"In every book of the Bible, there are references to the world and how we should take care of it," said Rusty Pritchard, editor of Creation Care Magazine, an eco-friendly publication for evangelicals. "When you look at it through that lens, it really jumps out at you . . . that God is calling us to care for the world around us."
The article doesn't quote any specific passages and I'm too lazy right now to trudge over to my copy of the old non-green Bible ("Words of CHRIST in red") so I can't quote the passages but I'm sure the "good book" is littered with things about how man is the steward over all creation (including animals, plants, and the women that came from man's superfluous rib), so I'll give them the benefit of the doubt on this one.
But others fear the new Bible, which has been endorsed by secular groups such as the Sierra Club and the Humane Society, will mislead Christians.
Does one need to point out the irony of religious leaders worrying that religious people might be misled? Actually, maybe one does need to point that out, so I will:
Religion itself is misleading.
But there has been a growing shift in the past year or two, with evangelicals supporting environmentalism in much greater numbers, in a movement they generally call Creation Care. It is simply defined as caring for what believers say is God's creation by stopping or preventing harmful activities.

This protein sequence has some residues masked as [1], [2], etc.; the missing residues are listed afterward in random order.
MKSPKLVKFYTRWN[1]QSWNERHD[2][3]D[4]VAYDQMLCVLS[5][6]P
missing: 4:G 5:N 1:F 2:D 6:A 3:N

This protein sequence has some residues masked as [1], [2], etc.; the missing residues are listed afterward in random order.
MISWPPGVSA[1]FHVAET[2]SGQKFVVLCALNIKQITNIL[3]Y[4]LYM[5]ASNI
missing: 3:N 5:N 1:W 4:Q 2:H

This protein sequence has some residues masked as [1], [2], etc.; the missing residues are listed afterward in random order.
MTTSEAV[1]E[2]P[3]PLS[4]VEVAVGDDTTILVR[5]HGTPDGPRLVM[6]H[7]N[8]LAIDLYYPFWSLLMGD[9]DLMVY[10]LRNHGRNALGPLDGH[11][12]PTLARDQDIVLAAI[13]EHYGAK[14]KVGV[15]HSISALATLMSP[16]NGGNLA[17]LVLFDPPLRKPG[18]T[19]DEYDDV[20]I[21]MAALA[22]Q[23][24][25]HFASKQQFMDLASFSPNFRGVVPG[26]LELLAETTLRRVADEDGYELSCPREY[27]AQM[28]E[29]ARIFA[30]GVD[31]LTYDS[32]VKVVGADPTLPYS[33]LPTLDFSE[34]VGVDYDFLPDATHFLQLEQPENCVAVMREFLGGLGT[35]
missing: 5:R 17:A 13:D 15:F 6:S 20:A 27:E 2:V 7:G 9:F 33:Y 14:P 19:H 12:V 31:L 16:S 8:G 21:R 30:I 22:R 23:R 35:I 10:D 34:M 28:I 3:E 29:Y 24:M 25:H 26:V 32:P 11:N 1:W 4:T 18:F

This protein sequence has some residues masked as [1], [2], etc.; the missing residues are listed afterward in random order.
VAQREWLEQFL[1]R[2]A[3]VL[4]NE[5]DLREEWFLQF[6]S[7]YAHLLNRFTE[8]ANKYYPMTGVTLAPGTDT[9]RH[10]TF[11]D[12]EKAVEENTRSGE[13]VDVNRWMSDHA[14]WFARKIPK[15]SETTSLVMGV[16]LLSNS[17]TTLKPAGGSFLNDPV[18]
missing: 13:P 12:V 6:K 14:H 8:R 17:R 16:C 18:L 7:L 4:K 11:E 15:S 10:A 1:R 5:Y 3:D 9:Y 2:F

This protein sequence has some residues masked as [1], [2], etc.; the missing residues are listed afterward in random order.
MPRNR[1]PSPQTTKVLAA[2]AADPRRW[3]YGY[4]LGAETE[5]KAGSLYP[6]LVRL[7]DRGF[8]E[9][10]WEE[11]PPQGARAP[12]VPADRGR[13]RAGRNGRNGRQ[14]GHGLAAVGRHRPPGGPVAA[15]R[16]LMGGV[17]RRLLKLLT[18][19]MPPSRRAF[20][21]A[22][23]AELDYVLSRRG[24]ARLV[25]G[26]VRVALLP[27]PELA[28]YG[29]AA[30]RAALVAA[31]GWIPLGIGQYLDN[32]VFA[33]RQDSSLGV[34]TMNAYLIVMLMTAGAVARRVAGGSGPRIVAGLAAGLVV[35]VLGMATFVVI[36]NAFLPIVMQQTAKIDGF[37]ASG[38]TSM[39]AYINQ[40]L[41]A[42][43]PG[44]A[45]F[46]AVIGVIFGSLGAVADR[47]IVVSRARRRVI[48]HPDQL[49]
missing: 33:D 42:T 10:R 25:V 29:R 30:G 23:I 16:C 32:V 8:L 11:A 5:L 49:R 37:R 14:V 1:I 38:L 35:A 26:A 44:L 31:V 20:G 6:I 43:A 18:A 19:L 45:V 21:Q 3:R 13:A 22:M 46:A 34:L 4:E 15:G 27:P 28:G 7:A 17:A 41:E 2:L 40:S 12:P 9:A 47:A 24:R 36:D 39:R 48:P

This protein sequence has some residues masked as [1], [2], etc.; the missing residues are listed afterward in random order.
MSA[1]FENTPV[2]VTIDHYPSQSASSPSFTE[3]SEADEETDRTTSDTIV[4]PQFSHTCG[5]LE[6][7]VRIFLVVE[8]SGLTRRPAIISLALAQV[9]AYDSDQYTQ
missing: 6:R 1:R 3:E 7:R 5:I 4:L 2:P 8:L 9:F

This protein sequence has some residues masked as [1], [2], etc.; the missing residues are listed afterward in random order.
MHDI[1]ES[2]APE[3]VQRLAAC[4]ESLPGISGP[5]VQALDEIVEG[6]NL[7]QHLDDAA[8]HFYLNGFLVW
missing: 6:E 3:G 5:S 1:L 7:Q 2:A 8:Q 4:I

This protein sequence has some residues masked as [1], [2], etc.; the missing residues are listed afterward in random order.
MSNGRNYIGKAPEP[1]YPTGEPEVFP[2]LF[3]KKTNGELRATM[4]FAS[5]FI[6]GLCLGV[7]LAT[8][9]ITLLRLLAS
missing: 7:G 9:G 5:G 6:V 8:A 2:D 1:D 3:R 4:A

What took these people so long? Religion has traditionally done everything it could to prevent "harmful activities," such as questioning the authority of religious leaders, stifling scientific inquiry, taking the pleasure out of sex by mutilation and torture, preventing the use of medicine or contraceptive devices that could prevent the spread of dangerous diseases, and generally blocking anything that anyone finds the least bit fun.
Other signs that the Creation Care movement is gaining a broader foothold:
• A 2006 survey by the Pew Forum on Religion and Public Life found that 70 percent of evangelicals believe there is solid evidence that the Earth is getting warmer.
Yes, but 100 percent of those people believe in the existence of a supernatural force that has total power to control everything, created the earth and the universe, watches you all the time, and lives with all your dead relatives in a dictatorship known as paradise. Do you really want to listen to them?
And just how well is "The Green Bible" doing?
More than 37,000 copies have been printed. The first 25,000 sold out within just a few weeks.
Wait- they sold 25K "within just a few weeks"? 25K of a new version of the freaking Bible? The biggest selling book of all time? The book that all the Christians are forced to buy? In 2001, 77% of Americans identified themselves as "Christians." That is a hell of a lot of people, pardon my language- at least 100 million. (I'm assuming a total US population around 290 million.) The number can't have fluctuated that much- and all they could sell in the weeks around Christmas for crying out loud was a measly 25,000 copies?
Yeah, this whole "Green Bible" thing is really taking off.
Here's MY idea for a new Bible- "The Pain Bible," with the passages in which god does something horrible for no good reason highlighted in - well, how about yellow, since that's a difficult color to read against a white background. And the printing would be extra small so you have to squint to read it.